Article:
Heavy rains that began on August 11 and continued through the weekend have caused historic flooding in south Louisiana, especially around the Baton Rouge area. By Monday morning, more than 20,000 residents had evacuated their homes. Among those who have evacuated are 27 families from First Christian Church, Baton Rouge.
According to Rev. David Chisham, pastor of FCCBR, no in-kind donations are needed at this moment. Instead, we encourage financial gifts, which can be used to meet immediate needs as they arise. As the church prepares to be a host site in partnership with the Red Cross, they are organizing volunteers for food prep, janitorial support, and laundry service.
Week of Compassion has been in regular contact with Rev. Chisham and Regional Minister, Rev. Nadine Burton. We have provided a grant to help meet the immediate needs of evacuees and will offer additional support as the extent of the damage becomes clear. Rev. Chisham told Week of Compassion Associate Director, Rev. Caroline Hamilton-Arnold: "The numbers of those affected continues to rise as the mass of water moves south. Houses that were dry one day are full of water the next. We look forward to supporting our greater community, and God has been faithful in providing resources for us to respond to the need."
Additionally, with support from Week of Compassion, Children’s Disaster Services is deploying two teams of specialists to Baton Rouge. CDS associate director Kathy Fry-Miller reports: "They will be able to care for evacuated children in two shelters.”
To support flood relief in Louisiana, donate online by clicking here and designate your gift for US Storms and Fires.
Update on Flint, MI
This past Sunday marked the expiration of the federal emergency declaration in Flint, which means the end of financial support from FEMA for bottled water, filters, and other items needed to deal with lead contamination in the water. State and local officials have assured residents that services - including distribution of water and filters and health and nutrition programs - will continue, with the state bearing the costs. Flint Mayor, Karen Weaver, said in an interview with NPR that while progress has been made, "we still can't drink the water." In addition, highlighting positive steps such as employment and apprenticeship opportunities, she also spoke about the need to rebuild community trust alongside infrastructure. While the precise effects of the emergency declaration expiration are as yet unclear, what is unquestionable is that the recovery in Flint will be a long road.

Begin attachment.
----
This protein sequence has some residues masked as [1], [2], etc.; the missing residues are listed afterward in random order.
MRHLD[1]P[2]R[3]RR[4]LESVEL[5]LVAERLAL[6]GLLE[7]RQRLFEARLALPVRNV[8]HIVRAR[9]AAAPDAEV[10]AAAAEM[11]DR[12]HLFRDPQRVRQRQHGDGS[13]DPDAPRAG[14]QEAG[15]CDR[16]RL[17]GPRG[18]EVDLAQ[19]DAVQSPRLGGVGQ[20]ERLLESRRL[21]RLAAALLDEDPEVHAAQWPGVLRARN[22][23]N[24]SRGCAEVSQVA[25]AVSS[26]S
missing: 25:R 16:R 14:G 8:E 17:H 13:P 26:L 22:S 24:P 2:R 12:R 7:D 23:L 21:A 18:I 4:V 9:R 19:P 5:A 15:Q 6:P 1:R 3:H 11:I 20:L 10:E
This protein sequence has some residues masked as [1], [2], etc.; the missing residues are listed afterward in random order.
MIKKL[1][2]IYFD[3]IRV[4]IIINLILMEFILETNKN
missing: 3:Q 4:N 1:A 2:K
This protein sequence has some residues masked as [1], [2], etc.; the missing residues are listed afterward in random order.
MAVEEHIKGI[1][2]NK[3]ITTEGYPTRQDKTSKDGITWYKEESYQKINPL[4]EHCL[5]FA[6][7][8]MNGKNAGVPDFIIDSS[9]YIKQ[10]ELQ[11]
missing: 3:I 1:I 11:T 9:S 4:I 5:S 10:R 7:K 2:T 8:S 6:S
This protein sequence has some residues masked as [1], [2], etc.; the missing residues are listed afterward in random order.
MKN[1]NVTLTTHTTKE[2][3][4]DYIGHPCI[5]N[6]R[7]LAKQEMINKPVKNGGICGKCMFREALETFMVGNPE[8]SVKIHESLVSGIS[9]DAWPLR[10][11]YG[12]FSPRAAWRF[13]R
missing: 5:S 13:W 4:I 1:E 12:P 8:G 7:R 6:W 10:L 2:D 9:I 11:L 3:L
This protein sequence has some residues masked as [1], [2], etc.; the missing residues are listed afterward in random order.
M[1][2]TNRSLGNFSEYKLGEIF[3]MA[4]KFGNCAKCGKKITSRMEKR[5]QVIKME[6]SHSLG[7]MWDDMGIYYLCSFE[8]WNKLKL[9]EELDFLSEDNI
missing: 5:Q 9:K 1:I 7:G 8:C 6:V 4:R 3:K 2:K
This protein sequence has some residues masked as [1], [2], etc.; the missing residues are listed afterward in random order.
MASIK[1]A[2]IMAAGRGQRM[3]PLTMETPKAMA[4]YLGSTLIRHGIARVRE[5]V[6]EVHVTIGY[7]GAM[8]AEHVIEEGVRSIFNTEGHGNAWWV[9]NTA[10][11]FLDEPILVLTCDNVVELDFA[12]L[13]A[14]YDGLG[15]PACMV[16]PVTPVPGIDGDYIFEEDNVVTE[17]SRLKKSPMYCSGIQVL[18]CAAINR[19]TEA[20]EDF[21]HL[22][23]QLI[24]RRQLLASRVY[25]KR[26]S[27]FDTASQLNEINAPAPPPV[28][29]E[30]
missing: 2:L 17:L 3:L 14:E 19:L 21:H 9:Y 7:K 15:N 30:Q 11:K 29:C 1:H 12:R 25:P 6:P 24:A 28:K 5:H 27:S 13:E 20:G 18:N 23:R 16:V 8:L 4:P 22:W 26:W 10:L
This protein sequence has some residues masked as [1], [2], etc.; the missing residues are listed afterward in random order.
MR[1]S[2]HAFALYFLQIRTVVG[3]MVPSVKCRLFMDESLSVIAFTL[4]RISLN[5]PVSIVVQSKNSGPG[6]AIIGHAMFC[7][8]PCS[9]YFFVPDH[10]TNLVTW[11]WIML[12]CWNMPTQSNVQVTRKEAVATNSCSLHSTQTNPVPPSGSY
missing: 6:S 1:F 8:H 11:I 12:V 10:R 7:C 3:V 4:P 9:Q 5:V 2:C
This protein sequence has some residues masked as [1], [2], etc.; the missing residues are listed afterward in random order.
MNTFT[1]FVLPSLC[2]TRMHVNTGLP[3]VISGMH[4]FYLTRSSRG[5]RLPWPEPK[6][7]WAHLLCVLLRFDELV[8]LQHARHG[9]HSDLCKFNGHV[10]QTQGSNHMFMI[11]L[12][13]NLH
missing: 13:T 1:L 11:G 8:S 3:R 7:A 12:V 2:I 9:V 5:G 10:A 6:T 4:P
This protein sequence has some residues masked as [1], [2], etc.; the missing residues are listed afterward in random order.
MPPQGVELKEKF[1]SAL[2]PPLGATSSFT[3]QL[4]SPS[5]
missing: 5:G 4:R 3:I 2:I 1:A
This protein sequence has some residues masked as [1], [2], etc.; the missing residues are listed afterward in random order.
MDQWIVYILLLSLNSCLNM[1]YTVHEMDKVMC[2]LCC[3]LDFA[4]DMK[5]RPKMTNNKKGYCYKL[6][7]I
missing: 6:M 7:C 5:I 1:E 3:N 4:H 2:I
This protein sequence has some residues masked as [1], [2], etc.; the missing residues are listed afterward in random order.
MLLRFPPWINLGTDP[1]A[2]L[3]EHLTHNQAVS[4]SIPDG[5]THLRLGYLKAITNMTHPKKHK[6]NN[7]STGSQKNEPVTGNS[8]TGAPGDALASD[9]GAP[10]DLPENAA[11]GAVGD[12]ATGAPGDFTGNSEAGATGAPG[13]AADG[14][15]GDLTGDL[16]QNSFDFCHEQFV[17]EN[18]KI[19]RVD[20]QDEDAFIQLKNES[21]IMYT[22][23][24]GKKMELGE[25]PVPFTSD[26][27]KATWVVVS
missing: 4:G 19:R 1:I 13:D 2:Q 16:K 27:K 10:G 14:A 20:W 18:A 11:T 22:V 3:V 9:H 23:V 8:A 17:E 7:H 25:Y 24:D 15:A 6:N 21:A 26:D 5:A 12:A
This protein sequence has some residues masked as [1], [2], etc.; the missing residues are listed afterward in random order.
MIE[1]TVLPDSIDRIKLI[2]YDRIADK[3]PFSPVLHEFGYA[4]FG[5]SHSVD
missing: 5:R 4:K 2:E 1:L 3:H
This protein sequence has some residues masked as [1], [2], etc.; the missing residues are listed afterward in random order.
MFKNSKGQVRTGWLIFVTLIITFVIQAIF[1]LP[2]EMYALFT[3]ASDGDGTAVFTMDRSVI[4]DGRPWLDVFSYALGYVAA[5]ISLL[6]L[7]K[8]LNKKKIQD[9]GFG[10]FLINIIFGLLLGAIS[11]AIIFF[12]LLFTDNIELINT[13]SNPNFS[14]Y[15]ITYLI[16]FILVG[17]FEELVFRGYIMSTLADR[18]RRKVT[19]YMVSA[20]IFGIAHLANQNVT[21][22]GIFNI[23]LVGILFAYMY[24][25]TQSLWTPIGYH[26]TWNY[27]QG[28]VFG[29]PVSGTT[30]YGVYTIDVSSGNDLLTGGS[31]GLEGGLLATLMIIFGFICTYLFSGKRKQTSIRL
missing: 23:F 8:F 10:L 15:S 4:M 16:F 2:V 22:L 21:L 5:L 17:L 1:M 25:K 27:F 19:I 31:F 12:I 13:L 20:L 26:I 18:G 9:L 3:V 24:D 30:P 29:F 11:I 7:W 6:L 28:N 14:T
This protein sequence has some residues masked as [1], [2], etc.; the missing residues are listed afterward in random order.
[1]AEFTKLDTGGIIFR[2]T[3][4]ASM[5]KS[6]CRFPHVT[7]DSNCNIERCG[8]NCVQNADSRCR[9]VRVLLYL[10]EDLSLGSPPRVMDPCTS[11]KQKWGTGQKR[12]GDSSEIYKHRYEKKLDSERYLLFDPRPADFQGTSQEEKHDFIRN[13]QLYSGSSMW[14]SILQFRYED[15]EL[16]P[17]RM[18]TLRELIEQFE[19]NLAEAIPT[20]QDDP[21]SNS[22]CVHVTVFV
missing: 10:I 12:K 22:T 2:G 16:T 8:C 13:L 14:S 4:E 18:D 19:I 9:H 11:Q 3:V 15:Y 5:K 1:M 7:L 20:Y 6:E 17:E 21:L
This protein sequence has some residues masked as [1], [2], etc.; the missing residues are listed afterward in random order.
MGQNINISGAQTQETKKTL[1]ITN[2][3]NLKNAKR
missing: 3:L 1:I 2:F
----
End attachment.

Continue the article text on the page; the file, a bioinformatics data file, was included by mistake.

As the city prepares for the change, Week of Compassion has been in contact with local pastors and is on hand to help address needs as they are identified. Your involvement is still important for the people of Flint. Offer your prayers for the health and healing of the community; lend your voice to keep city, state, and federal officials accountable to provide the funds they have committed; and give of your financial resources.
As always, we are grateful for your generosity and partnership.
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